WITH the motto “to finish is to win”, the Shahzada Memorial Endurance Test by horseback is not for the fainthearted or the ill-prepared.
But a Manilla woman has taken on the nation’s best endurance riders, winning top honours in the gruelling 400km event with her buckskin steed Boss by her side. It must’ve been seven times the charm for Kim Hagon, as she’d competed in the event six times before, but this year was the first in which she took out the coveted gold buckle.
“It’s a bit like the holy grail of marathon riding – a great ride, but very hard work,” Mrs Hagon said.
She attributed most of the glory to Arabian stockhorse, Boss.
“You have to have a good horse under you, and he was rock solid all week,” she said.
Born and bred at Mrs Hagon and her husband Kym’s property, Araluen, Boss has proved quite the endurance star in his 12 years,
competing in the event five times.
It’s one thing to compete five times but to finish five times is quite the feat, as the event has a 50 per cent attrition rate due to its difficulty.
Although 60 competitors set off at this year’s event, only 27 riders and horses crossed the finish line.
Taking in some beautiful yet treacherous countryside, the ride begins at St Albans and travels over river crossings, fire trails, through thick bush and steep hill descents.
“It’s a pretty lonely sport, with just you and your horse, but you get to see some phenomenal country,” Mrs Hagon said.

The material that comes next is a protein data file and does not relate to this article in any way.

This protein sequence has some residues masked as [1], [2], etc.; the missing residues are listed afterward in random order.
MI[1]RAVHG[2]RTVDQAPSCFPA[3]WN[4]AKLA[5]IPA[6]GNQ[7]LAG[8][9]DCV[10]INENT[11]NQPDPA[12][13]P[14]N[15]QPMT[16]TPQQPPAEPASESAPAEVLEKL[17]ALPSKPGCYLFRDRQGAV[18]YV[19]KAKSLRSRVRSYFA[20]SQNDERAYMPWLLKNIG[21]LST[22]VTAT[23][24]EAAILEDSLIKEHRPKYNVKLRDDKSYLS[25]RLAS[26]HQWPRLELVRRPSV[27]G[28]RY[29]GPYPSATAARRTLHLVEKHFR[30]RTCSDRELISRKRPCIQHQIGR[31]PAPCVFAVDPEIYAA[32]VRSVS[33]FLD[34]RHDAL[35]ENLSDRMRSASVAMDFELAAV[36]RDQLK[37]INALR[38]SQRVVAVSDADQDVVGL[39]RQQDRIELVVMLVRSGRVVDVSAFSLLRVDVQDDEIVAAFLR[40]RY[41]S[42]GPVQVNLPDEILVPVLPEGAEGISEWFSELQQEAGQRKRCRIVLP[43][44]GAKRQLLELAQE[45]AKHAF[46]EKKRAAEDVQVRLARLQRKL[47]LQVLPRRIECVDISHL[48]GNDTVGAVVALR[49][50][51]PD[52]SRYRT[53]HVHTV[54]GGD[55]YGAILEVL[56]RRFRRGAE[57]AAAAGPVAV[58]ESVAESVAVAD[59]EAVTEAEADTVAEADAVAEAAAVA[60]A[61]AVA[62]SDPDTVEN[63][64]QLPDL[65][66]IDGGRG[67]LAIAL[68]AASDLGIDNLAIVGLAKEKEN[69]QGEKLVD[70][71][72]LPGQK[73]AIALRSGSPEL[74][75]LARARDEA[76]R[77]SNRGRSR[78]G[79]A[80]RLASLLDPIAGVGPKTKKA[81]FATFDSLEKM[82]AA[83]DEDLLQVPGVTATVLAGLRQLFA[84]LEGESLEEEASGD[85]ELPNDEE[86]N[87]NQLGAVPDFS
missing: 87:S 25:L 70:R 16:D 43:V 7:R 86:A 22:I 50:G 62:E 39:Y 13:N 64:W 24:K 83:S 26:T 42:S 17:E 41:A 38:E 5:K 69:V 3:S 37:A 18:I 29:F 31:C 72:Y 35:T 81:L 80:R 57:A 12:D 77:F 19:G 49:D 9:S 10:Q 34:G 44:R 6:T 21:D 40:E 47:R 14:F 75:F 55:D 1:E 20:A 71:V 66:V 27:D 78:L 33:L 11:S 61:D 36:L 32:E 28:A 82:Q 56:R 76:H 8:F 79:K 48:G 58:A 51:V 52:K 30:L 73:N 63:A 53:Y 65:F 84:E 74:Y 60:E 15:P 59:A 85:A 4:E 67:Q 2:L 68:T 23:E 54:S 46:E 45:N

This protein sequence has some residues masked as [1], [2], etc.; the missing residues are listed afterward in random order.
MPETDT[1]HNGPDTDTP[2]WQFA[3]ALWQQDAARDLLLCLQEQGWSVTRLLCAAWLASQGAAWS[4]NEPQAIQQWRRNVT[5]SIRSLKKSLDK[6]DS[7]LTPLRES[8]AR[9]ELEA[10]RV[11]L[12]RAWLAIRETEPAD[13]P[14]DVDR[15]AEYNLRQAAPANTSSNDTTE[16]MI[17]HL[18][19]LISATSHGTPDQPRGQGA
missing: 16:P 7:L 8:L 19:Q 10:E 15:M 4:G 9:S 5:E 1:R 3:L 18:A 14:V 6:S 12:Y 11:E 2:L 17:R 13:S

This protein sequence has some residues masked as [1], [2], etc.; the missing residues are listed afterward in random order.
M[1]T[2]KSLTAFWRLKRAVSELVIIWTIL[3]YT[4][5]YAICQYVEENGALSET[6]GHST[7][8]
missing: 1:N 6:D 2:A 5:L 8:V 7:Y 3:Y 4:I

With riders needing to complete about 80km a day during the five days in heat, cold and even the odd spot of hail, it’s a ride for serious competitors only.
Veterinarians appear 11 times throughout the arduous course, and horses can be eliminated for lameness or any sort of injury incurred during the event.
Particularly infamous is the part of the ride known as “The Steps”, where competitors climb up a steep cliff face, jumping onto different levels.
“It needs a sure-footed horse. Horses have been known to go over backwards,” Mrs Hagon said.
But it was all in a day’s work for Boss, who crossed the finish line at exactly 34 hours. Mrs Hagon said her strategy to leave after other riders and then chase them down worked in her favour.
“He’s a very competitive horse. He likes to win,” Mrs Hagon laughed.